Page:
‘Trojan War’ is the gift that keeps on giving.  Having some space now since when it came out, I can digest all the different lessons I took from that experience.  My personal biggest takeaway from that project?  If I can contribute to and be a major part of a ‘dream’ project, without crossing a line I don’t feel comfortable crossing, either as a black man, a Muslim or a generally ethical human being?  Why cross the line on projects that are straightforward jobs?  Why cross the line in life? So everything I’m building and everything that’s coming, you can thank Aaron and ESPN for raising the bar and proving I can do it my way.

Some of you ‘Scandal’ fans became familiar with a line a lot of grew up with: ‘You have to work twice as hard to get half of what they have.’  So with my double minority status, does that mean I have to work four times as hard?  Or, actually, to get everything I want and feel I deserve, eight times as hard to really finish the job?

Challenge accepted.

I’ve never really had a ‘perfect example’ of a single person who’s covered all the bases I try to cover in life (racial, spiritual, professional).  It’s been a huge blessing and a huge curse at times to see no one really filling what I feel is ‘my spot’.  What I have embraced the past year, especially in the climate we live in, is the impossible standard I have to hold myself to, to even have a chance.  I make a genuine mistake, it gets used as proof I ‘don’t deserve the opportunity.’  I get approached sideways, and it doesn’t matter if it’s a genuine competitive threat, or an attempt to pull me down and away from my goals, I always have to take the high road.  Even if human nature would make it obvious I’d be more than willing to handle it another way.  Can’t do it.  Nine times out of ten, I’ll have a lot more to lose by getting involved in every minor slight.  For all intents and purposes, it’s been the progressive removal of my ‘off switch’ in service of something bigger than myself.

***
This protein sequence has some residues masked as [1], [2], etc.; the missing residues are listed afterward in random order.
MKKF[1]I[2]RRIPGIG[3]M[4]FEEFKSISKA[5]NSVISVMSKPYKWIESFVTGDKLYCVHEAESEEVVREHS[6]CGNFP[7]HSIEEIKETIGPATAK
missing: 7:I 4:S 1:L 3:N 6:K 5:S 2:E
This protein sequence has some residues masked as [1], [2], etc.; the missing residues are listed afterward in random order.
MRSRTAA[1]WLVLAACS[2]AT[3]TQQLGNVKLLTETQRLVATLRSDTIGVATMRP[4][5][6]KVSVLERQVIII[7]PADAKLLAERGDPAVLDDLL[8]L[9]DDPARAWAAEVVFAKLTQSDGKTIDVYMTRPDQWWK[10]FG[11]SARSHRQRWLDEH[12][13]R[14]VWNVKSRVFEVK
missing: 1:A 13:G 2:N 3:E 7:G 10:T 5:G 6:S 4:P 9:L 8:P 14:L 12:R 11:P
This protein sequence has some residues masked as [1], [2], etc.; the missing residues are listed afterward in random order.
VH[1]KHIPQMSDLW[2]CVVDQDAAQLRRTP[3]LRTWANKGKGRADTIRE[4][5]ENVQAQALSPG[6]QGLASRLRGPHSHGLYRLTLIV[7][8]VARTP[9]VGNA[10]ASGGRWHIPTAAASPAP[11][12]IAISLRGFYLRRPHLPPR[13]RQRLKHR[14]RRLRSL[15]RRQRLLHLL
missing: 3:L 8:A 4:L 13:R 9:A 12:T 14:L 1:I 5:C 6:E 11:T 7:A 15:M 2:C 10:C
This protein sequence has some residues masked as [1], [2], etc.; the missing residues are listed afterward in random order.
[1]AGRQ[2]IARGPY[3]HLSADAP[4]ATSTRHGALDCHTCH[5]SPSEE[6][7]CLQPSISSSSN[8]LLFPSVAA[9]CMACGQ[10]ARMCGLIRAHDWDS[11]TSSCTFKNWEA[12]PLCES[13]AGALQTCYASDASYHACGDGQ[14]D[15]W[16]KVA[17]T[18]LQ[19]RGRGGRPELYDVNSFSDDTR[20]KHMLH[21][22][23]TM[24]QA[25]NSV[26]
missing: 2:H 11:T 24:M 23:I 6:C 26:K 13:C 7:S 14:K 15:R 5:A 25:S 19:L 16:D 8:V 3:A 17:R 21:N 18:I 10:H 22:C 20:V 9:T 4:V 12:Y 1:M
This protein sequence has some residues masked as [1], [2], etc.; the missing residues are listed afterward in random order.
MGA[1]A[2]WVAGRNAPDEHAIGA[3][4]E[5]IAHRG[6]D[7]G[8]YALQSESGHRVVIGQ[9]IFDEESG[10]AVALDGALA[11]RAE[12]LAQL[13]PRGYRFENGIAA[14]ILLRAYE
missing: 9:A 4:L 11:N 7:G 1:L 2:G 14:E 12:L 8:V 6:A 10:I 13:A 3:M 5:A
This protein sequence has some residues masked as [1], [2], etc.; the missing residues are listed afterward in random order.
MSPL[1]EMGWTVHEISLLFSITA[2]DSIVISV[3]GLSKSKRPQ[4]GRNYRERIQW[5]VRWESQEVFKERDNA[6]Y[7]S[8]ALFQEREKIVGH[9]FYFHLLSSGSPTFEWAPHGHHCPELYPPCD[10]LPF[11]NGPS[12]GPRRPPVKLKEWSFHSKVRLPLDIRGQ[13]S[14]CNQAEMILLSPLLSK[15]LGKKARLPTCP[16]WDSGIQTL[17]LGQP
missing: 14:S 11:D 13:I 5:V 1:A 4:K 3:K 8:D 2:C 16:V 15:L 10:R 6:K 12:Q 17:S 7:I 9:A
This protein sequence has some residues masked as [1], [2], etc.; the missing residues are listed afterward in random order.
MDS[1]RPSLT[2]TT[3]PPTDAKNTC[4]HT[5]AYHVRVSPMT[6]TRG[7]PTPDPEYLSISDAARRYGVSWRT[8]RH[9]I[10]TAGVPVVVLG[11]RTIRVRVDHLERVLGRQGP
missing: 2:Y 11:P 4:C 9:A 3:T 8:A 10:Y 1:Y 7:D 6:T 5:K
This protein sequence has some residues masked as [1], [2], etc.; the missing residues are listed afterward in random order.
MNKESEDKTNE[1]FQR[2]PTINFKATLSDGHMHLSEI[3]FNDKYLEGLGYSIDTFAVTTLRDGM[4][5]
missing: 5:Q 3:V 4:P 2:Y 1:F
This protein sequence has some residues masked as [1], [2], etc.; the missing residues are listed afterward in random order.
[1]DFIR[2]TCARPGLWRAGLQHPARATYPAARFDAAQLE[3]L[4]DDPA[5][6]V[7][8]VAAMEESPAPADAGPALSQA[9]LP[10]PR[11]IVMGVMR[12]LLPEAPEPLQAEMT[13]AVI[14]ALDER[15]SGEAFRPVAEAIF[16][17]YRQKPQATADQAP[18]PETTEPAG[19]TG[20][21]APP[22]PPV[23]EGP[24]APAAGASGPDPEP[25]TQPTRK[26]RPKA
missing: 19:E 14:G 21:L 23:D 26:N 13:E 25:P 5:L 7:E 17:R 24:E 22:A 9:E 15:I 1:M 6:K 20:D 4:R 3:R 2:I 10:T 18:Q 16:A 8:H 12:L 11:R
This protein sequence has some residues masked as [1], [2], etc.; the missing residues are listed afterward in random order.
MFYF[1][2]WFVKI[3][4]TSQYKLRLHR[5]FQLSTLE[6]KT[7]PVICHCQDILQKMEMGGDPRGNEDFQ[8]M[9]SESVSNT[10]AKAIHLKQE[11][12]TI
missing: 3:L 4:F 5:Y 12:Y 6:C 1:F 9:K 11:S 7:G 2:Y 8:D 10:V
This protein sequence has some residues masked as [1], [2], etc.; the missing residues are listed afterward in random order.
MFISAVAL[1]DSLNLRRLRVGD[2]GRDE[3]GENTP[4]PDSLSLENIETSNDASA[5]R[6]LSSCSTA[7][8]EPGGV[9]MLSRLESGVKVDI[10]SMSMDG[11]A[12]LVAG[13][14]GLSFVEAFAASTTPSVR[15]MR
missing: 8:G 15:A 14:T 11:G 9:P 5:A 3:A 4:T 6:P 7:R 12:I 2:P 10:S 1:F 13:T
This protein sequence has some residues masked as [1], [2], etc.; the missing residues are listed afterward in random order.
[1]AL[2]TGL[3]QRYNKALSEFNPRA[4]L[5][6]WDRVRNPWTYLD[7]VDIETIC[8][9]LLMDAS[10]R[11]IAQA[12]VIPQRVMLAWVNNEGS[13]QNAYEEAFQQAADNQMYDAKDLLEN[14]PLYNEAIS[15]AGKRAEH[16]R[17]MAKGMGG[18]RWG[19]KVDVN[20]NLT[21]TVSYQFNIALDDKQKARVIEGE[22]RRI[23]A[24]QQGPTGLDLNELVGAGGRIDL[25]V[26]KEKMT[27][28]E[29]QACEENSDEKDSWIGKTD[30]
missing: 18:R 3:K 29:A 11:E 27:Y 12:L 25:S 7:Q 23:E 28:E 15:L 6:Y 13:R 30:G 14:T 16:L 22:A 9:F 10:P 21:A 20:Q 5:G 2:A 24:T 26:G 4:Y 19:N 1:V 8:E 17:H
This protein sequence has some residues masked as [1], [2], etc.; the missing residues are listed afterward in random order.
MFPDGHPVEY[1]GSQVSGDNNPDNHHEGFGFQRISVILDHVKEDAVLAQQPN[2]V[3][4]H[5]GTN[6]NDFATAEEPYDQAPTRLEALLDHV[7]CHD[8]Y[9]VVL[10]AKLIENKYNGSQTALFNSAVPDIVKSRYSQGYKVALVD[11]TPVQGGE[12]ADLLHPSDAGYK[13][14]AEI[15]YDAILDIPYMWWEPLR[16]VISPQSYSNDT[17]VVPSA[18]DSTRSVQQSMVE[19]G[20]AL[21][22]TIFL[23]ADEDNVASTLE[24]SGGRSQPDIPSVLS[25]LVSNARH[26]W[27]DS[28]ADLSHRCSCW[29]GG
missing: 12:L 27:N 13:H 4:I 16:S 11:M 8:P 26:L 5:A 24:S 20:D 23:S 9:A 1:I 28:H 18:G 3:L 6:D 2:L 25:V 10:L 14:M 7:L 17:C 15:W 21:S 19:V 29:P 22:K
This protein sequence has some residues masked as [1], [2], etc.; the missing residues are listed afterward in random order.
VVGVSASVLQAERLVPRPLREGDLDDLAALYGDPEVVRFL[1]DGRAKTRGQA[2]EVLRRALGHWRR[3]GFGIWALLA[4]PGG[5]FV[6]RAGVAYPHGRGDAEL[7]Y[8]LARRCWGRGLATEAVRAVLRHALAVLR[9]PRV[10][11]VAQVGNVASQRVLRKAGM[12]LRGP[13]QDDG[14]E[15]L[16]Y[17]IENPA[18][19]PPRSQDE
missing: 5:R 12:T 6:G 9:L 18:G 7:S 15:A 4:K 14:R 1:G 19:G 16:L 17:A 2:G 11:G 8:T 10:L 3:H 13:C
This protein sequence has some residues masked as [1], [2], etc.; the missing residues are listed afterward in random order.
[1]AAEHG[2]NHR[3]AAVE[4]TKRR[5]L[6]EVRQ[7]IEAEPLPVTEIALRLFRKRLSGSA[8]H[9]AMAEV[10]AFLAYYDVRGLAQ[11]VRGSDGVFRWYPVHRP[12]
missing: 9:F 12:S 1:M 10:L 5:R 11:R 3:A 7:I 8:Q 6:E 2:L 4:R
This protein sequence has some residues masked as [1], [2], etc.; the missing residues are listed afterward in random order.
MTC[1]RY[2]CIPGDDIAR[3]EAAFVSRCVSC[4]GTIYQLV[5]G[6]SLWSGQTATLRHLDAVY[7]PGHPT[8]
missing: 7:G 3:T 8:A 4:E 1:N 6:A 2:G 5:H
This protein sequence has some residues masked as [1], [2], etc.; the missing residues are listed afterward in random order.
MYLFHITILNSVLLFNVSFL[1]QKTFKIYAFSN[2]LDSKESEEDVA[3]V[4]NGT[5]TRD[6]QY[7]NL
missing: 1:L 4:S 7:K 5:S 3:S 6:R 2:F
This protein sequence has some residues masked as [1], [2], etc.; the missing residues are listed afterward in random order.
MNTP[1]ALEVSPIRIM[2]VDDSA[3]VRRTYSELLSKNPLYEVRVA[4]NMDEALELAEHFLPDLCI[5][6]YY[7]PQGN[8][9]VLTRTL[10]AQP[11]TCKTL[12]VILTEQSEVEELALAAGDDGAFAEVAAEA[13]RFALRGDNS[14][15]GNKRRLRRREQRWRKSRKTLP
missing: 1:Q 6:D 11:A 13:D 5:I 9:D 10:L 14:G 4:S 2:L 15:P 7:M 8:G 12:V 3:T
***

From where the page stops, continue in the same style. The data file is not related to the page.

So, thanks Obama, for giving me an example to shoot for.

Been a great year, but more to come.

Back next week.

Thanks, Bean…


Now that it’s officially coming to an end, we can step back and appreciate the career of one of the best to ever lace them up.  As Adande and Durant noted, Kobe’s place will probably be best remembered as the bridge between Jordan and the current greats.

Everyone will have their own ‘favorite’ moments. As someone who definitely saw more of the day in day out regular season games than most NBA fans, today’s clip goes back to a game that, I’ll always remember watching live, and like many Laker fans screamed ‘THIS MUTHAF&&&A!’ at the top of my lungs. Twice. And yes, for those of us wired to enjoy the silence that comes from shutting people up as we enjoy the love of our supporters…this is one of the best.